By, Paul M. Deep, Esq.

This is a continuing discussion of Legal Myths and Realities.  An informed citizen is usually the most successful citizen.

MYTH: A grandparent does not have any legal rights to visit their grandchildren.

REALITY:  Unfortunately, this has become a frequent issue with divided families.  In cases where the grandparents are being denied visitation with their grandchildren, they can file a petition seeking visitation in Family Court.  A grandparent does have an independent right to visit with their grandchildren as long as the grandparent has an existing relationship with their grandchildren or are able to prove that the parents of the child have prevented their ability to create a relationship with their grandchildren.  The grandparents must also prove that it is in the best interest of the children to have visitation with their grandparents and the court can issue an order setting a specific schedule of visitation for the grandparents with their grandchildren.  It is important to note that the judge must give significant weight to the parent’s position and the court must weigh several factors in determining what is in the best interest of the children.

 

MYTH:  A person cannot transfer their assets into a trust to benefit their minor children through a will.

REALITY: It is very common for parents to create a trust through their will for the benefit of their minor children.  The parents would have to select at least one Trustee, many parents have their wills drafted early and frequently select a backup Trustee in case their primary Trustee is either unavailable or unwilling to serve.  The will can also have specific directions for their Trustee which is often to collect the income and reinvest for the support, education, and maintenance of the children.  It is also wise to create a new will if there are children born after the preparation of the original will.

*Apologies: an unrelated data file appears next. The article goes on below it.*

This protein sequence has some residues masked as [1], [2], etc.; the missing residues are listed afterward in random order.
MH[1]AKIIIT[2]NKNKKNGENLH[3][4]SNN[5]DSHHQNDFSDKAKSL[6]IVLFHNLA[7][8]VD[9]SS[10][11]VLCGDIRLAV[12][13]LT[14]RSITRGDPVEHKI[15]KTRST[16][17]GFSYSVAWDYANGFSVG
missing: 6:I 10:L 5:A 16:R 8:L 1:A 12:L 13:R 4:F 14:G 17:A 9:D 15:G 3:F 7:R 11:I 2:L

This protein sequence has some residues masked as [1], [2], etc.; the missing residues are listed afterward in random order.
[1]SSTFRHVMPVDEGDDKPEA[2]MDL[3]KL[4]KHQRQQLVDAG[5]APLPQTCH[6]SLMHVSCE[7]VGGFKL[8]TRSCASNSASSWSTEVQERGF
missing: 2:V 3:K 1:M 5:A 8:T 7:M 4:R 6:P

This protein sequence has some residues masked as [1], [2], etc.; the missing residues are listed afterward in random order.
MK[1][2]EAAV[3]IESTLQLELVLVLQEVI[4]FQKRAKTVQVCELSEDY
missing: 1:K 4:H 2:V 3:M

MYTH: A parent can sign off their legal rights to a child at any time.

REALITY:  Generally speaking it is untrue that a parent can abandon their child and sign over all of their legal rights.  In certain instances, a parent can have their legal rights terminated regarding their child.  However, this is really limited to two main areas.  The first is if the parents are charged with neglect and abuse of their child, the parents can sign a voluntary surrender agreement which will terminate their rights to their child and free the child for adoption.  The second circumstance is in an adoption proceeding, a parent can sign a document consenting to the adoption of their child which will also terminate their legal rights to their child.

Giving attention to Legal Myths is not wrong.  It can be a starting point for developing an interest in the Law.  However, if legal issues are important in your life, for instance, but not limited to, custody of children, money payable for any reason or any other civil or criminal matter, it is wise to consult with a lawyer who can advise you of the truth of the many legal myths.  This discussion is not intended to render legal advice on specific cases or to express an opinion on any specific case or to display any predisposition.

Lockwood Law

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